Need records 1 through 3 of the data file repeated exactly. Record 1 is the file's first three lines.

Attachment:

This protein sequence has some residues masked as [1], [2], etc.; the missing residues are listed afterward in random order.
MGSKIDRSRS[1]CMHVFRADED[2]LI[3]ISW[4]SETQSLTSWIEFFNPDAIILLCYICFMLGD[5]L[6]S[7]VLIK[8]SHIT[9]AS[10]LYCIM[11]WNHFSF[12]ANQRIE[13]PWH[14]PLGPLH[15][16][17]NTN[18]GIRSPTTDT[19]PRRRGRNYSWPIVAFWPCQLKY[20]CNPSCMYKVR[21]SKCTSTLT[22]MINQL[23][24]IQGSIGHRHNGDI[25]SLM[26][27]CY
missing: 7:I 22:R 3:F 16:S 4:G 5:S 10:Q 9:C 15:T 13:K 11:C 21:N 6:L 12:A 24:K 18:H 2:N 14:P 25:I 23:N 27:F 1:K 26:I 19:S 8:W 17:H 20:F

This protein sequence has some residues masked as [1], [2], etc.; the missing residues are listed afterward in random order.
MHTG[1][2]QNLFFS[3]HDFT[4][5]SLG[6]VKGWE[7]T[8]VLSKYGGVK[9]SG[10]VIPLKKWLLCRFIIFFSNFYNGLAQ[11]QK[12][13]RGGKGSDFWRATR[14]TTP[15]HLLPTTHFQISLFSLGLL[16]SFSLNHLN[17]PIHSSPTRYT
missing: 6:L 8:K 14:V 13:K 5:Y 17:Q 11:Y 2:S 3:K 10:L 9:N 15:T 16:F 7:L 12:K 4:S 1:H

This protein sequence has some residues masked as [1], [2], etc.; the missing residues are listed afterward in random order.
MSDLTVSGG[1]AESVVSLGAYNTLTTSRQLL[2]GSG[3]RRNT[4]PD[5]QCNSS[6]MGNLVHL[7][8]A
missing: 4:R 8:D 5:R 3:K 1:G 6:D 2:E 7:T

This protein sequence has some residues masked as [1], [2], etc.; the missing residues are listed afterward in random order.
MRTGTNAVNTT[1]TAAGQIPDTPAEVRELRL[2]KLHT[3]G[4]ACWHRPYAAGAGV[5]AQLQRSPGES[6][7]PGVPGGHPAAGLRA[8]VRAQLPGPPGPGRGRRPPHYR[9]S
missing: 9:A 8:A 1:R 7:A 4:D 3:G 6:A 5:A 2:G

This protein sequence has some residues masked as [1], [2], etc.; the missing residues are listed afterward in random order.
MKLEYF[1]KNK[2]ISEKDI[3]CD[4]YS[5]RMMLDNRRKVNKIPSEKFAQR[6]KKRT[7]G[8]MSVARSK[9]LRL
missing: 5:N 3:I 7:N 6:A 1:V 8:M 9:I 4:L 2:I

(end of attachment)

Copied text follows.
This protein sequence has some residues masked as [1], [2], etc.; the missing residues are listed afterward in random order.
MGSKIDRSRS[1]CMHVFRADED[2]LI[3]ISW[4]SETQSLTSWIEFFNPDAIILLCYICFMLGD[5]L[6]S[7]VLIK[8]SHIT[9]AS[10]LYCIM[11]WNHFSF[12]ANQRIE[13]PWH[14]PLGPLH[15][16][17]NTN[18]GIRSPTTDT[19]PRRRGRNYSWPIVAFWPCQLKY[20]CNPSCMYKVR[21]SKCTSTLT[22]MINQL[23][24]IQGSIGHRHNGDI[25]SLM[26][27]CY
missing: 7:I 22:R 3:F 16:S 4:G 5:S 10:Q 9:C 15:T 13:K 11:C 21:N 6:L 12:A 24:K 18:H 2:N 14:P 25:I 23:N 27:F 1:K 26:I 19:S 8:W 17:H 20:F

This protein sequence has some residues masked as [1], [2], etc.; the missing residues are listed afterward in random order.
MHTG[1][2]QNLFFS[3]HDFT[4][5]SLG[6]VKGWE[7]T[8]VLSKYGGVK[9]SG[10]VIPLKKWLLCRFIIFFSNFYNGLAQ[11]QK[12][13]RGGKGSDFWRATR[14]TTP[15]HLLPTTHFQISLFSLGLL[16]SFSLNHLN[17]PIHSSPTRYT
missing: 6:L 8:K 14:V 13:K 5:Y 17:Q 11:Y 2:S 3:K 10:L 9:N 15:T 16:F 7:L 12:K 4:S 1:H

This protein sequence has some residues masked as [1], [2], etc.; the missing residues are listed afterward in random order.
MSDLTVSGG[1]AESVVSLGAYNTLTTSRQLL[2]GSG[3]RRNT[4]PD[5]QCNSS[6]MGNLVHL[7][8]A
missing: 4:R 8:D 5:R 3:K 1:G 6:D 2:E 7:T